Wednesday, December 10, 2014

Learning from Jesus

If one could truly live by but a phrase of Jesus' Living Word, what a holy difference to our souls, to other souls around us, and to life and to the world!

This morning, the nothing Catholic hermit took to heart Jesus' three words:  learn from me.

What and how is it to learn from Jesus?

Listen, ponder, think with the heart.  Wait.  Seek.  Pray.  Praise.  Love.  Most of all, love.

 "‘Come to me, all you that are weary and are carrying heavy burdens, and I will give you rest. Take my yoke upon you, and learn from me; for I am gentle and humble in heart, and you will find rest for your souls. For my yoke is easy, and my burden is light.’" Matthew 11: 28-30
In the recent days, the hermit has lived through additional physical and emotional hardship.  All of us have these phases of "additional" hardships to the daily trials that we all carry when we pick up our crosses daily and follow His Real Presence.
Yesterday, with a desire to do manual labor, much needed always here, instead the hermit remained reclining.  It distracted itself by nothing much holy.  Intellectually it knew that the distractions were nothing more than escapism, taking the mind to lovely scenery, fictional lives of active people, good people, doing good in the world, solving problems.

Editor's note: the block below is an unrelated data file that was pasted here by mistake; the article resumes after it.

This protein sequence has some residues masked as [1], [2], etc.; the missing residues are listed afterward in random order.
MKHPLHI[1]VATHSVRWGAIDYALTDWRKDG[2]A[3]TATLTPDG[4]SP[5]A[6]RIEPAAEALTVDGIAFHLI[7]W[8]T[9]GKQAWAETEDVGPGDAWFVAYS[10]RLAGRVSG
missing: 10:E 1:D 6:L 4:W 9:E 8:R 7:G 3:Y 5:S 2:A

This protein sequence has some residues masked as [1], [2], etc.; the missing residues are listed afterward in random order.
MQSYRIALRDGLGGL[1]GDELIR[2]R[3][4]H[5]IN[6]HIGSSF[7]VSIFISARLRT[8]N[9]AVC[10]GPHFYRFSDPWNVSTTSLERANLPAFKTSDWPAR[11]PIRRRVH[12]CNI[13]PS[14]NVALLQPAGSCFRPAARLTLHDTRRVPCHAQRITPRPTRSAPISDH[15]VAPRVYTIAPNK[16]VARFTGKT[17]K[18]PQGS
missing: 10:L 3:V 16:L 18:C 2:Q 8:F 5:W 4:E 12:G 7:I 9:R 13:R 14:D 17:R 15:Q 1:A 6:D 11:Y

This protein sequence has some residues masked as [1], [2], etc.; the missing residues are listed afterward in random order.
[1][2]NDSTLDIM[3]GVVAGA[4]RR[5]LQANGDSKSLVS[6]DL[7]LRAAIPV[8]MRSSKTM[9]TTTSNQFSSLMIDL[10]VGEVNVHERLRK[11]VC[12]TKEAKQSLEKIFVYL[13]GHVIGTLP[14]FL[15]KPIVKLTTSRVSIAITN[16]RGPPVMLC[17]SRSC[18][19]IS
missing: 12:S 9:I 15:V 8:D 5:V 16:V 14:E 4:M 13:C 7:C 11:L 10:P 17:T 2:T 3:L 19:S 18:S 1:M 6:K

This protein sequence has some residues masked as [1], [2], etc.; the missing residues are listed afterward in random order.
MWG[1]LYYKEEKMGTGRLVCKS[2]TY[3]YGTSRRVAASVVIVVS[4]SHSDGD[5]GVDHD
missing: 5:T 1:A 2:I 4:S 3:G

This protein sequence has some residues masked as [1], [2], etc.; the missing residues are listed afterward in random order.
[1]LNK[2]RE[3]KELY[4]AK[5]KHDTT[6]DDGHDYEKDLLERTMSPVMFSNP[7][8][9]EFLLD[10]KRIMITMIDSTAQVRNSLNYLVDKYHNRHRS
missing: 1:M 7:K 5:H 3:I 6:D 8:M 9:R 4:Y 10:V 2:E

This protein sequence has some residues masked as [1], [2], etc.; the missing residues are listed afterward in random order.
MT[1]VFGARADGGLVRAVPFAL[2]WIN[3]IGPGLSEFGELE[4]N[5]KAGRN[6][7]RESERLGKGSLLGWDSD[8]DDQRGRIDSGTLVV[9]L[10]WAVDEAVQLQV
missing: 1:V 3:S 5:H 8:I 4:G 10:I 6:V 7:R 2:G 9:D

It was not terrible escapism, but it did not elevate the soul, particularly.  It "bought" time, perhaps--time that belongs to God and not for us to purchase nor beneficially to take.  Yet, this hermit has learned in this vocation of stricter separation from the world, hidden from the eyes of men, lived assiduously in praise and prayer, the will is not strong enough yet to the discipline of one such as Mary of Egypt.  She was an early century penitent whose conversion led her to the desert where she lived for 30 years in a cave.  Her clothes wore out; her hair grew long and became her bodily covering.  
At year 31 of her solitude, prayer, penance and being blessed by God in spiritual unity on earth, a priest came upon what he thought to be a man.  She explained her life, her conversion, her gender, and she desired Holy Communion.  He went off, determined to return with some clothing.  He could not relocate her and learned she had passed from earth, having edified himself and a handful of others who knew of her existence and life of prayer, humility, and union with God.
While Mary of Egypt made an abrupt change in her life--a life that had known mortal and moral sin, we do not know the trials and the efforts and temptations endured in the process over the years.  We can assume she did not make an immediate leap from one way of existence into the physical desert, and yes, the outer and inner desert of silence, solitude, slowness, simplicity, stillness, stability, suffering, selflessness and serenity.